affection which later grew into worship. He had none of the arts by which lovers of popularity seek to ingratiate themselves with their subordinates. In his intercourse with soldiers of whatever rank, so far as my knowledge goes, General Lee never unbent from the somewhat formal courtesy habitual to him. The magnetism was there though, if not perceptible, and it wrought devotion and implicit confidence in the hearts of the coldest. Even before we met the enemy under the direction of that steady eye, he was all in all to us. After the first trial, when McClellan had been driven to the plains of Berkeley, the army of Virginia pinned its faith to him with a tenacity which no subsequent disaster was able to shake. And that mere corporal's guard of us who still survive, our ranks growing thinner hour by hour, despite the fact that the mechanic grasp of fate denied the victor's laurel to that brow, we who gloried the more in his initial triumphs because they were his, who felt the sting of final disaster more keenly because it pierced so cruelly that great heart, we believe in him still. Purest, truest, greatest, there was none like him, none!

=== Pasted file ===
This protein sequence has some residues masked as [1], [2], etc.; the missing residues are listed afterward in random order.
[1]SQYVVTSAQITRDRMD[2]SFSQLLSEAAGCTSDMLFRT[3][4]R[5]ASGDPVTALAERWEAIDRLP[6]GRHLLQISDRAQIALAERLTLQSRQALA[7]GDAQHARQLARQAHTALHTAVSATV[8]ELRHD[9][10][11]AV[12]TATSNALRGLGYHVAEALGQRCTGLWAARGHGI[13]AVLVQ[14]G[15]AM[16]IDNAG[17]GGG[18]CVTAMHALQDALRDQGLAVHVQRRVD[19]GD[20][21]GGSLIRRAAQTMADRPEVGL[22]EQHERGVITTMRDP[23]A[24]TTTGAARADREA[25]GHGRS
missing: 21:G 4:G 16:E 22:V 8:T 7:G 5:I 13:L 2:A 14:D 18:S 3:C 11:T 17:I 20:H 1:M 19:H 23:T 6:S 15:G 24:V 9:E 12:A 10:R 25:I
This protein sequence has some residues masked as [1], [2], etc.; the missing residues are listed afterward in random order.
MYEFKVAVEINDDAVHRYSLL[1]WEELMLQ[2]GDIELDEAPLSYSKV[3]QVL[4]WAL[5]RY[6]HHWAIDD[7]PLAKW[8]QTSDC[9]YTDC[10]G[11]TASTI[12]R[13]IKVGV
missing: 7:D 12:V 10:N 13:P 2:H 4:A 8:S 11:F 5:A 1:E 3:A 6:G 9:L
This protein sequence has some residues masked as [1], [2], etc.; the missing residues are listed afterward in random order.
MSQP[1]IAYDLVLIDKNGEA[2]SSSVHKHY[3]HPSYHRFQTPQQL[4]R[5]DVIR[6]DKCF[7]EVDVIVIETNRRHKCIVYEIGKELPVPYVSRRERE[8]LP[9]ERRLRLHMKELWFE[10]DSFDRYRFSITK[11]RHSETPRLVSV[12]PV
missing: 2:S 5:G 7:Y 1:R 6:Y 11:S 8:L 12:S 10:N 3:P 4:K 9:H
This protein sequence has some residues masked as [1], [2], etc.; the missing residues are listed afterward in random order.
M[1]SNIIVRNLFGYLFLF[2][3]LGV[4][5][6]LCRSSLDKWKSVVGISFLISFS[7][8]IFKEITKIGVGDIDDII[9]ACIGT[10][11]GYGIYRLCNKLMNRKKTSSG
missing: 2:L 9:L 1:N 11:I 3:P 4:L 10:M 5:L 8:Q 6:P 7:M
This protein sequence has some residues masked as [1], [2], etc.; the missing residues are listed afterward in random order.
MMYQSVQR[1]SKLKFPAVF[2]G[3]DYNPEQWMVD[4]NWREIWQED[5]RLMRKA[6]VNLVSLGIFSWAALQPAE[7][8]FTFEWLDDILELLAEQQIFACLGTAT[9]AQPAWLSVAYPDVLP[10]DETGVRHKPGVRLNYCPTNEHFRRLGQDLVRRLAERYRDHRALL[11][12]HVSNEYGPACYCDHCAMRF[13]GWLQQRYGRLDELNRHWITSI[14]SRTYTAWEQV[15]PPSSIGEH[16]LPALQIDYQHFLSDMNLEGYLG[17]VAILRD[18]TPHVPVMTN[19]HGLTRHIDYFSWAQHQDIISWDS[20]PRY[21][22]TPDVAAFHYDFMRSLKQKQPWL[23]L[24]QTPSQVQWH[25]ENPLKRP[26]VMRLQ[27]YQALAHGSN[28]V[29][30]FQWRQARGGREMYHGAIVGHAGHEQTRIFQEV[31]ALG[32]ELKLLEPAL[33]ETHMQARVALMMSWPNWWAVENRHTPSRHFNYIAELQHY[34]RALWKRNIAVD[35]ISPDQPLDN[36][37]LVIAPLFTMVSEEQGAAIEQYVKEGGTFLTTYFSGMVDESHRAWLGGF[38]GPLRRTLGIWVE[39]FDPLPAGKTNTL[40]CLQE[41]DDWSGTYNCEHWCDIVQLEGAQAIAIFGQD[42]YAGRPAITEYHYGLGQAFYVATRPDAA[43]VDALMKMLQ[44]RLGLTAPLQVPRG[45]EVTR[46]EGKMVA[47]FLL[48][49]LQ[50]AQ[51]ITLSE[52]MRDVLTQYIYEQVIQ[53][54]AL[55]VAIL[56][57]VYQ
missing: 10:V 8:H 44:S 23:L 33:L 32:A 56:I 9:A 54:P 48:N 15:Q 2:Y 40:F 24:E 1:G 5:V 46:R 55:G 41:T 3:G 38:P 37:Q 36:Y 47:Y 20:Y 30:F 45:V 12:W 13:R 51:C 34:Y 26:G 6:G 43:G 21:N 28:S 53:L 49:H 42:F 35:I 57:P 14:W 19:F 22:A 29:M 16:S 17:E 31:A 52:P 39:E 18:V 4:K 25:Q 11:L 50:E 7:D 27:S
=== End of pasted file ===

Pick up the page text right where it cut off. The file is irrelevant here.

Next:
Whatever record leaps to light, his never shall be shamed!To resume for a moment the parallel previously drawn, I think that in the qualities of their military genius, Washington and Lee —I name them in the order of time—had many points in common. Fabius was not more adroit in defense than either, nor more dexterous in the husbanding of a small force against preponderent numbers. But the characteristic of both was pugnacity, and the campaigns of Lee in Virginia, as those of Washington in the Jerseys, were superb examples of what is technically known as the offensive-defensive. The vigilance of both was sleepless; both were acute in penetrating the designs and anticipating the movements of the enemy; neither ever willingly neglected an opportunity to take the initiative. From the swoop upon McClellan's right, through the campaigns against Pope, in the battles of 1863, in his manner of meeting Grant'sTruth walked beside him always,
From his childhood's early years,
Honor followed as his shadow,
Valor lightened all his cares;
And he rode—that grand Virginian—
Last of all the Cavaliers!